Healthy microbiome imbalances affect the probability of ‘long covid’
The intestinal microbiome will mediate the immune response to Covid-19, ramp up or temp inflammation during cytokine storms.
A recent study has shown that imbalances in the form and amount of intestinal bacteria may be correlated with the risk of ‘long COVID,’ whose symptoms last for weeks or months after the initial infection.
In the Gut journal, the research found that the variety of bacteria in the intestines, known as the microbiome, can affect the intensity of COVID-19 and the level of response of the immune system to the infection.
Researchers at the Chinese University of Hong Kong have found that imbalances in composition of this microbiome can be associated with chronic, so-called COVID inflammatory symptoms.
What is Long Covid-19?
Long Covid is a term that describes the symptoms of Covid-19, which last for weeks or months after the initial disease. The health watchdog NICE defines long Covid-19 as more than 12 weeks long, although some people consider Covid-19 symptoms which last more than 8 weeks.
What is the Long Covid Symptoms?
Most people with symptoms recovered rapidly and after a couple of days may resume their normal lives. For others, however, the virus effects can last for weeks or months. This was named “long covid.”
For others, it may seem like a period of change and then regression again. These long-term consequences are not just with those who need to go to the hospital or who are seriously uncomfortable since they first caught the virus.
- Fear and depression
- Chest bread
- Muscle discomfort or pain
I can’t just think or concentrate (‘brain fog’)
Long COVID-19 – The Good Plays A Key Role
It was noted that COVID-19 is predominantly a respiratory disorder, but evidence indicates that the intestine may also play a role.
“In the light of reports of persistent symptoms such as fatigue, respiratory and articular pain in a subset of recovered patients with COVID-19, over 80.0 days after the onset of symptoms, we argue that the dysbiotic intestinal microbiome can contribute to the immune problems of post-COVID-19.”
According to the researchers, the reinforcement of beneficial good species depleted in COVID-19 may be a new way of mitigating severe disease which stresses the need to manage the intestinal microbiota of patients during and after COVID-19.
Good bacteria and their effect on the immune system response to COVID-19
The researchers found that the intestine is the largest immune organ in the body and that its resident microbes influence immune responses.
The team decided to find out if the bacteria might also affect an immune system reaction to infection with COVID-19.
They collected blood and stools and medical records from 100 laboratory-confirmed hospital patients with COVID-19 infection between February-May 2020, and 78 non-COVID-19 patients who participated in pre-pandemic microbiome analysis.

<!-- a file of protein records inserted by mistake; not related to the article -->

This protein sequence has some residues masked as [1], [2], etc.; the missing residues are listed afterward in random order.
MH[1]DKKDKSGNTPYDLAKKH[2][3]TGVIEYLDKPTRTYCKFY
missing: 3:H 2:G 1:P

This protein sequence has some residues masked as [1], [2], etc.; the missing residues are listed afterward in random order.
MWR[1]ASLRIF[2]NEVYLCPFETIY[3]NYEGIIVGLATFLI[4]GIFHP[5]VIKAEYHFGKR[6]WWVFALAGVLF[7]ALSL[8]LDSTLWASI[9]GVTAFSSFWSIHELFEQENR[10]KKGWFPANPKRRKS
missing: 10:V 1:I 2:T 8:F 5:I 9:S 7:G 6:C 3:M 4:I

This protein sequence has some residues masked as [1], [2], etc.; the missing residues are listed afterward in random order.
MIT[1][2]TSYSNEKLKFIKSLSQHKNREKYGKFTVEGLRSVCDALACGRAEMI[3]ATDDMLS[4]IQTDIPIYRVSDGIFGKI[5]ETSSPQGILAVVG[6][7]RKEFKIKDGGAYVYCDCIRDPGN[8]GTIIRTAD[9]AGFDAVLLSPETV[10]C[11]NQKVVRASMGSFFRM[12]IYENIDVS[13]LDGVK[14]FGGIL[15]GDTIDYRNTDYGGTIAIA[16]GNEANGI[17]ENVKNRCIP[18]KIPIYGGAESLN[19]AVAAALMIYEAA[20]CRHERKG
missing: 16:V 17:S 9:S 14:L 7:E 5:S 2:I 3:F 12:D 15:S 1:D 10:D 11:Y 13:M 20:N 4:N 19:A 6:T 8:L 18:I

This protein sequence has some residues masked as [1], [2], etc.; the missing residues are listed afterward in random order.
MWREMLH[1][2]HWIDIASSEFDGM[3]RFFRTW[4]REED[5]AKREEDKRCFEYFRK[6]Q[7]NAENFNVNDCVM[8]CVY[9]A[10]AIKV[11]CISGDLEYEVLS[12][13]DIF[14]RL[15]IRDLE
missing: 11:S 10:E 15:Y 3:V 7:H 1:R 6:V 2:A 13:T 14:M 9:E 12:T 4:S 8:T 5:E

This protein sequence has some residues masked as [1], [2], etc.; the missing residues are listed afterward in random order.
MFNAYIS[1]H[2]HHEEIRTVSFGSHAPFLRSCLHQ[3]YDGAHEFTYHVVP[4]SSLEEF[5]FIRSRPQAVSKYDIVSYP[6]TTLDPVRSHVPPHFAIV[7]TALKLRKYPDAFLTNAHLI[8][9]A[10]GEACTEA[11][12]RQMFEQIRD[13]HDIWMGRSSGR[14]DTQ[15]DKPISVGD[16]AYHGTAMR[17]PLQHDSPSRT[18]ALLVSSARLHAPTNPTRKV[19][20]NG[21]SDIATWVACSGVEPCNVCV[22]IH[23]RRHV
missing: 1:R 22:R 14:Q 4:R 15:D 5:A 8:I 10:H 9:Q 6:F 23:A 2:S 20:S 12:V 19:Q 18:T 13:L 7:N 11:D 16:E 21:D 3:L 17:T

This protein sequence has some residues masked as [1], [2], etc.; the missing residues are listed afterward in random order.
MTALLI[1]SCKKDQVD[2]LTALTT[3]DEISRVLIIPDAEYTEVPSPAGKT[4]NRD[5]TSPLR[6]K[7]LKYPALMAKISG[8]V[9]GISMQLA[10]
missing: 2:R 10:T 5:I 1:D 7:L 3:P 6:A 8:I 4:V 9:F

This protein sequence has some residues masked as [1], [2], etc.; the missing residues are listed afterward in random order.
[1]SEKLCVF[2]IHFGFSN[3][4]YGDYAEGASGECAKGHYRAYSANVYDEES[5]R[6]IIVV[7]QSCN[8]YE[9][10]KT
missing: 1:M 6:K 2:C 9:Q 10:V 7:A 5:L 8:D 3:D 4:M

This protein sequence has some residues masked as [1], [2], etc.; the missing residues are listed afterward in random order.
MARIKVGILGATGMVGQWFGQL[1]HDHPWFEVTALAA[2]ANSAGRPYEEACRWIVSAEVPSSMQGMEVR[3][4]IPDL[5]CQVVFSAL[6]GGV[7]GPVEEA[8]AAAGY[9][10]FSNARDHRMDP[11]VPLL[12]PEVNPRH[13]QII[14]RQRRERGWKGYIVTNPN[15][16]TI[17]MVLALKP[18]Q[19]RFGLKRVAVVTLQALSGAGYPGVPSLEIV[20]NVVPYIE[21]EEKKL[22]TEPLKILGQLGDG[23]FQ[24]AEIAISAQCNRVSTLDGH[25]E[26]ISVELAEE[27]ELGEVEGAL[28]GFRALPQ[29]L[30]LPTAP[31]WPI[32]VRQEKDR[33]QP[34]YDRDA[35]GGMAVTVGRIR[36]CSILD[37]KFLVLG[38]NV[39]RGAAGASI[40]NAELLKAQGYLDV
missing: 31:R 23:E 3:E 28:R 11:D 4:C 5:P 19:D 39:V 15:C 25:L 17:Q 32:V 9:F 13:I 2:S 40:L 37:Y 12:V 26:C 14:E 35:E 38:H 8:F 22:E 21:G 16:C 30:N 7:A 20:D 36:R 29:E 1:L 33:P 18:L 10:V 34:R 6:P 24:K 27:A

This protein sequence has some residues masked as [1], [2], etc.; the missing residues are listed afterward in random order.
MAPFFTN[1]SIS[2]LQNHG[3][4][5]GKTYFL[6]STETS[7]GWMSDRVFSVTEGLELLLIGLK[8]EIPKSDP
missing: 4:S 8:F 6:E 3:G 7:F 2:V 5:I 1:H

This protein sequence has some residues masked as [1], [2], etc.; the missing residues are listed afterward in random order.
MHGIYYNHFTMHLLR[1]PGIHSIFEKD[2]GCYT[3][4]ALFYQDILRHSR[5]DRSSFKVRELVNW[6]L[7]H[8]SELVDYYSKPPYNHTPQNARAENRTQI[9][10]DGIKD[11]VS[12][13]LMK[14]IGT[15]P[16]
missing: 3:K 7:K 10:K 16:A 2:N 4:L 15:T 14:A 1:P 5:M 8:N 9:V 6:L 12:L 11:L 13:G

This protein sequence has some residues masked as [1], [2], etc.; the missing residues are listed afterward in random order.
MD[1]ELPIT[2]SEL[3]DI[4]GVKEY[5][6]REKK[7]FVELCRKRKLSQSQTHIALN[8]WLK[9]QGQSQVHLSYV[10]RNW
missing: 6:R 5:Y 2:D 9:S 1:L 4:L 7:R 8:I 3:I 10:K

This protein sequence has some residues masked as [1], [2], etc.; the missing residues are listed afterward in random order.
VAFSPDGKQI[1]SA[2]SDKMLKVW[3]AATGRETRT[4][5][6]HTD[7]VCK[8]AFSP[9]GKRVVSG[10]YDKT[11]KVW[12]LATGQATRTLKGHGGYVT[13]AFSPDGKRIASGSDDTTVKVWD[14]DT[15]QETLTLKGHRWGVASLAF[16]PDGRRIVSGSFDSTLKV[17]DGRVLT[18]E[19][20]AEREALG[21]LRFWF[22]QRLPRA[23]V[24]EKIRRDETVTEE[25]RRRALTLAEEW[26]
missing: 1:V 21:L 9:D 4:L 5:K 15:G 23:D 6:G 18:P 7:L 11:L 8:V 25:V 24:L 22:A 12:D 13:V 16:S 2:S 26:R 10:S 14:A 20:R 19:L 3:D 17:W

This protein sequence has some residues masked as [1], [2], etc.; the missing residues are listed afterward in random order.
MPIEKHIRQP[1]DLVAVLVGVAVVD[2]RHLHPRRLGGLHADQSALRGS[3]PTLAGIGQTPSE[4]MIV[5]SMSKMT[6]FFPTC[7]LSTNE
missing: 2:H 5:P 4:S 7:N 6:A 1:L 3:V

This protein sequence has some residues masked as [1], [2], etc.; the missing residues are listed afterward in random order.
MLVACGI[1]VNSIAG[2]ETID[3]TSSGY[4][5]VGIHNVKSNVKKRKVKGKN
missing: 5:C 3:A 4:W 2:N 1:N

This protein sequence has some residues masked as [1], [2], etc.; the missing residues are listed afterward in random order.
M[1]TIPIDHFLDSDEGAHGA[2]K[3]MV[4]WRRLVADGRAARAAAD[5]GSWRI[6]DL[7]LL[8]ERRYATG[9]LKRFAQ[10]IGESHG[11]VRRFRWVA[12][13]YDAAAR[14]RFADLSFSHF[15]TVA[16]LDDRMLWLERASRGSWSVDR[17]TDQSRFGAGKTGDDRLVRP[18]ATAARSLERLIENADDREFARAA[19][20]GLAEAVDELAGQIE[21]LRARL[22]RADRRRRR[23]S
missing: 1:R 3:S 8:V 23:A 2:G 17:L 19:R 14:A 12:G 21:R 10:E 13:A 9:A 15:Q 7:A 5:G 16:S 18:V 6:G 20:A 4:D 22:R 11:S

In absence of x-ray evidence of pneumonia and moderate, if pneumonia with fever and respiratory symptoms were observed, the severity of COVID-19 was graded as mild.
Make-up of healthy microbiome substantially differs
The disease was deemed serious if it was difficult for patients to normal respiration and essential for mechanical ventilation or organ failure that required intensive care.
41 of COVID patients provided several stool samples in the hospital to classify the gut microbiome, 27 of which provided serial stool samples for COVID-19 viruses for up to 30 days after clearance of SARS-CoV-2.
Analysis of all 274 stool samples showed that the composition of the intestinal microbiome substantially varied between patients with and without COVID-19, regardless of their treatment with medication, including antibiotics.
The researchers found that the number of patients with coronavirus is higher than those with no infection with Ruminococcus gnavus, Ruminococcus torque, and Bacteroides dorei.
Covid-19 Cytokines Infection
They had far less microbiome species, such as Bifidobacterium adolescentis, Faecalibacterium prausnitzii, and Eubacterium rectale, which may affect their immune system response.
Fewer F numbers. Prausnitzii and Bifidobacterium bifidum were, according to researchers, especially related to the severity of infection following taking into account antibiotic use and the patient age.
Samples collected until 30 days after infected patients cleared the virus from their bodies remain low in the number of such bacteria, they said.
The infection with coronavirus causes the immune system to respond to inflammatory cytokines.
Here’s What Cytokine Storm Leads
This response may in some cases be severe and lead to a “cytokine storm” that causes widespread tissue damage and multi-organ failure.
Blood samples analysis shows that the microbial imbalance in COVID patients was also correlated with increased inflammatory cytokines and tissue damage blood markers.
The researchers indicated that the gut microbiome may influence the immune system’s response to COVID-19 and potentially affect the severity and outcome of the disease.
The team has found that the research is observational, and as such, the inclusion of the gut microbiome does not have a cause.
The changes found in the study could also not extend to other COVID patients elsewhere.